And the secret sauce behind this feature is going open-source.
In creating Real Tone Processing for the Pixel 6, Google tried to give people of color a camera treatment that wasn’t based on nearly two centuries of white-focused photography. But it’s not enough for just one device to have this kind of approach to imaging, so at Google I/O 2022, the company is pushing it to Google Photos and open-sourcing the engine behind the magic.
Later this month, Real Tone will be available to Google Photos users as a filter — designed by “a diverse range of well-known image makers” known for their accuracy — that they can use for all skin types. Can be applied to all types of photos taken in tone. , Those looking for shades to complement their warm or cool look should be excited to test them out.
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“Monk Skin Tone Scale” by Dr. Alice Monk, provided by Google LLC under a Creative Commons Attribution 4.0 International license.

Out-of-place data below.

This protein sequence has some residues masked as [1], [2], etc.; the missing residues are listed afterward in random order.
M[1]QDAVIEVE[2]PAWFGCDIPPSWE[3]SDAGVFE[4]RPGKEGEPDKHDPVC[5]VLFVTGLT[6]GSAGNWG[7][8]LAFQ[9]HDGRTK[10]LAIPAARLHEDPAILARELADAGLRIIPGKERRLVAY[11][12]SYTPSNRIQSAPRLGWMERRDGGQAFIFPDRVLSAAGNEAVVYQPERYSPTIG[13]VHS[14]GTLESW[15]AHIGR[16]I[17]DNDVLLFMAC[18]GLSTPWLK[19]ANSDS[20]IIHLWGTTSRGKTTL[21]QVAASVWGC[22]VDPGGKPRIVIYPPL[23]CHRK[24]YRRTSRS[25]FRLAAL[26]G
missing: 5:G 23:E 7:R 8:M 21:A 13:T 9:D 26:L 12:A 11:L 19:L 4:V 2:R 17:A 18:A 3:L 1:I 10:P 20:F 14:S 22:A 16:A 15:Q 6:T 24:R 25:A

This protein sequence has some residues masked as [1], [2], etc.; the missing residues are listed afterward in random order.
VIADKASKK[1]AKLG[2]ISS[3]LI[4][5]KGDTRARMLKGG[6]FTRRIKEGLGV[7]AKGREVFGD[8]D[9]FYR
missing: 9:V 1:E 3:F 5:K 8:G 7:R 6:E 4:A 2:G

In addition, Google has created the Monk Skin Tone Scale, which the company uses to evaluate its color adjustment decisions against open source ones. The scale comprises ten tones, is named after Dr. Alice Monk, an associate professor of sociology at Harvard University, and can be applied to machine learning models for all kinds of computer vision projects. Color values are available in HEX, RGB, HSL, CIE-LAB and CIE-LCH.
The company is prompting researchers to follow a list of recommended practices while they conduct their experiments, including ensuring that subjects reflect the totality of scale, interoperability when analyzing data. There are factors to be considered, and that skin tone doesn’t equal race.
The MST scale will be updated over time and those using it are not required to adhere to the strict color values listed, but the main idea here is to start with a more accurate basis to understand what we mean by skin tone. What do you understand and what does it have to do with it?
More than 20 Google apps are getting tablet-centric updates
About the Author
Jules Wang (1352 articles published)
Jules joined the Android Police team in 2019. Before that, he was in Pocketnow. He loves public transportation, podcasts, and people in general. He also likes to take ideas from the big picture in technology about how people are drawn to how it’s used in every other industry.
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